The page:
A first round pick in 1985, Chuck Finley didn’t exactly dominate in his first season out of college, going 3-1 with a 4.66 ERA at short season Salem. He pitched 10 games with A-level Quad Cities in 1986 before getting recalled to the Angels. Even there he didn’t show anything too special, so I’m a bit baffled as to why the Angels went ahead and called him up…still, he ended up putting up a 126 ERA+ with the Angels in 1986. He spent his first two years in the majors in the bullpen, so I’m not sure if he was considered a hot rookie at the time or not. I do know that by the time I scored this card for the first time, around 1991, it was considered one of the key rookies of the 87 Donruss set.
Of course, Finley went on to have a strong major league career, going 200-173 career with a 115 ERA+ over 17 seasons. As for this card, it’s just all right. If it didn’t have the nostalgia factor from when I was trying to complete the 1987 Donruss set, I’m not sure it would be worth a mention for the photo. It’s a bit of an odd one, with his face contorted. Why didn’t he have more shoulder trouble, actually? That looks like a painful motion.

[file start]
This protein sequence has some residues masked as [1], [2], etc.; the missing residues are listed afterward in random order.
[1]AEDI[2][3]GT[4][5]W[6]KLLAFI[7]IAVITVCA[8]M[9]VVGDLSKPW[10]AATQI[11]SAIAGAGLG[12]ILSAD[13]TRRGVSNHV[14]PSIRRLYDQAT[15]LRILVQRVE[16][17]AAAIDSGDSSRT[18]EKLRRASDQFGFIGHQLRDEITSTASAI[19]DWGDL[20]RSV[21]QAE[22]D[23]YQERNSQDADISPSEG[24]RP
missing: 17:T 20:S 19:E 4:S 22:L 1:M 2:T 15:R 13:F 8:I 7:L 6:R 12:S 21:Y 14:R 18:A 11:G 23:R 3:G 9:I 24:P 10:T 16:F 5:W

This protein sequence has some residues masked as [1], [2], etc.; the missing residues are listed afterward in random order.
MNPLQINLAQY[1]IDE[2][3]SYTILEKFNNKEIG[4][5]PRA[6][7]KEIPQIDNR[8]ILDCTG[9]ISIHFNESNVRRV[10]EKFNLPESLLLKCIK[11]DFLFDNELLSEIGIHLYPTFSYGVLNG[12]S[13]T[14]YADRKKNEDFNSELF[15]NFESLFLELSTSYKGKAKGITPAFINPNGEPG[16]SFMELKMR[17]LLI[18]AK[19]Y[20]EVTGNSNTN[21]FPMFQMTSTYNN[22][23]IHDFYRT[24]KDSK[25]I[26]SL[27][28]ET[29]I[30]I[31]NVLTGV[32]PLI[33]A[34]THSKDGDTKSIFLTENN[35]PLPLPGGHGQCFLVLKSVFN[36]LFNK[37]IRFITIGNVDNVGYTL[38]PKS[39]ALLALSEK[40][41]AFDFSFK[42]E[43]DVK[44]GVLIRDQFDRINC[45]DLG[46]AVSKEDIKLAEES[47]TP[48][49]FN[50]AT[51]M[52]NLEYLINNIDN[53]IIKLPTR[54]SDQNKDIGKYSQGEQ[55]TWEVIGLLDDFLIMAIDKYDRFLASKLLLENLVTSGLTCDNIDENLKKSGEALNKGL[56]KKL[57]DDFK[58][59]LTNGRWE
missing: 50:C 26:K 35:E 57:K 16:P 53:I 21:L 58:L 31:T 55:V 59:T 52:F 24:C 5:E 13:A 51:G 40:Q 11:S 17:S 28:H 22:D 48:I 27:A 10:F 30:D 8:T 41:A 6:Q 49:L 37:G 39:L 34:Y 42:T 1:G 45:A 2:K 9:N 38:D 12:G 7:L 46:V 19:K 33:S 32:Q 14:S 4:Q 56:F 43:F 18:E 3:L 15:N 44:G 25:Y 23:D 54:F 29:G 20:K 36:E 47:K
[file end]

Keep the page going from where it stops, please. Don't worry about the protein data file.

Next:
Man, this was the card to have back when the 89 Upper Deck high numbers set came out. This kind of time-lapse photography was a complete and total novelty in the hobby (in fact, this may have been the first card to feature such a shot), and Abbott was a red-hot rookie, too. It took a lot of finagling to trade for a copy, and when you got it, you held on to it for dear life. Somewhere between there and here, I lost my copy and had to pick up the high numbers set for a song back in 2003, if only for nostalgia’s sake.
However Abbott’s career turned out, it was going to be a triumph, but I think he had a pretty decent career. Disregarding his win-loss record, he had lots of years where he was above a 100 ERA+. Pretty damn good! And of course throwing in the inspirational angle, Abbott comes out a winner.